Their first real victory as an official cop duo is subverted due to the simple mistake of failing to read off the Miranda rights to the perps, so Schmidt and Jenko are relocated to 21 Jump Street, the headquarters of a special branch of the police squad. Headed by the stern, foul-mouthed Captain Dickson (Ice Cube), this agency specializes in undercover assignments which involve the cops disguising themselves as high school students to investigate various criminal activities, namely the circulation of a hazardous new synthetic drug at the local school campus. Dickson wants the drug’s stash unearthed, the outbreak contained, and the supplier(s) behind bars.

So the two enroll themselves back in school, adopt alternate identities as brothers Brad and Doug McQuaid, receive their own class schedules and have their own comprehensive backgrounds to study up on, three of these four actions they naturally screw up. Clueless Jenko is dumped like a fish out of water into chemistry class, while short and squat Schmidt is signed up as a dramatic theater actor and an accomplished track star. Poor Jonah Hill never seems to get a break; even after his impressive weight loss recently, he is cast in a role where he occasionally gets mocked for his not-quite-slim figure. These students must have not seen “The Sitter.” And for that, I envy them.

Was it ever mentioned in this review that the original “21 Jump Street” television show was intended to be a crime drama? Imagine that. In fact, my mother was briefing me about how hokey and preposterous the show is when looking back on it today; that it holds up so poorly, it is a wonder that audiences could have taken it as seriously as they did. Instead, the film adaptation “21 Jump Street” is a loose, deliberately comedic reimagining of the show’s basic premise, like the film versions of “Starsky and Hutch” and “Land Of The Lost” (though certainly much more consistent than either of those two). It is ludicrous enough to believe that Channing Tatum and Jonah Hill are biologically related, but it’s downright impossible to mistake Tatum, a perfectly chisled, fully grown man with the muscle tone of a professional model, for a student between the ages of fourteen and eighteen. The film makes no bones about poking fun at some of the more goofy improbabilities, as when the science teacher (played by Ellie Kemper of “The Office”) has the hots for Jenko and the creepy gym teacher (Rob Riggle) makes comments on the boy’s development.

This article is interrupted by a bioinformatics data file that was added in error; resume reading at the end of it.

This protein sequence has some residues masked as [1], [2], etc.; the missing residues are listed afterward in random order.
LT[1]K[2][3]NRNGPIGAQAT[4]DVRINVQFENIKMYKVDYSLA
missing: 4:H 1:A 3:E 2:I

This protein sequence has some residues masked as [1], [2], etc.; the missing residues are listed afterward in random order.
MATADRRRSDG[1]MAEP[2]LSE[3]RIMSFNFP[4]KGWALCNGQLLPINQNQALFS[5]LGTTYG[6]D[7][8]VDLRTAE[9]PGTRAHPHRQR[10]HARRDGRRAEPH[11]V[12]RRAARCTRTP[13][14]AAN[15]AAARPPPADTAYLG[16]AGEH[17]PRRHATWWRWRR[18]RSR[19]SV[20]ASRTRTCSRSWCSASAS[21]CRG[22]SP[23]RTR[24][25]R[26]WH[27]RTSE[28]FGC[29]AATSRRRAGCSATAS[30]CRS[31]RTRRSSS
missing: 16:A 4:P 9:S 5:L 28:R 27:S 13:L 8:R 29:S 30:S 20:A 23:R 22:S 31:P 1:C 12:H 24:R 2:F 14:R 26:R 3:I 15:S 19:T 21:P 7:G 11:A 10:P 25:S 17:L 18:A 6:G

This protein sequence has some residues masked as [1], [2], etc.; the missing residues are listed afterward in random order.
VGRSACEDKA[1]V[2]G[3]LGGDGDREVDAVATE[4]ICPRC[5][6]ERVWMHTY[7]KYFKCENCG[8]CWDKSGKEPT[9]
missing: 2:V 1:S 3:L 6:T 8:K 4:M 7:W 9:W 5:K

Jenko gives a list of guidelines for Schmidt to take into account for his second go-around through high school, beginning with 1) don’t try at anything, and 2) make fun of the people that DO try. Of course, abiding by his own life lessons lands Jenko in big trouble less than one minute into his first day. It becomes clear that school’s standards for what is acceptable has changed with time; insensitivity is frowned upon and spreading messages of environmental awareness is encouraged. Speaking frankly as a reasonably recent high school graduate, the idea of a progressive high school (as idyllic as it sounds) rings a long note of complete and utter impossibility in my mind, even as society as a whole becomes a more tolerant and unified body. But hey, the humanitarian clubs and organizations might have just slipped under my radar in the monthly newsletters.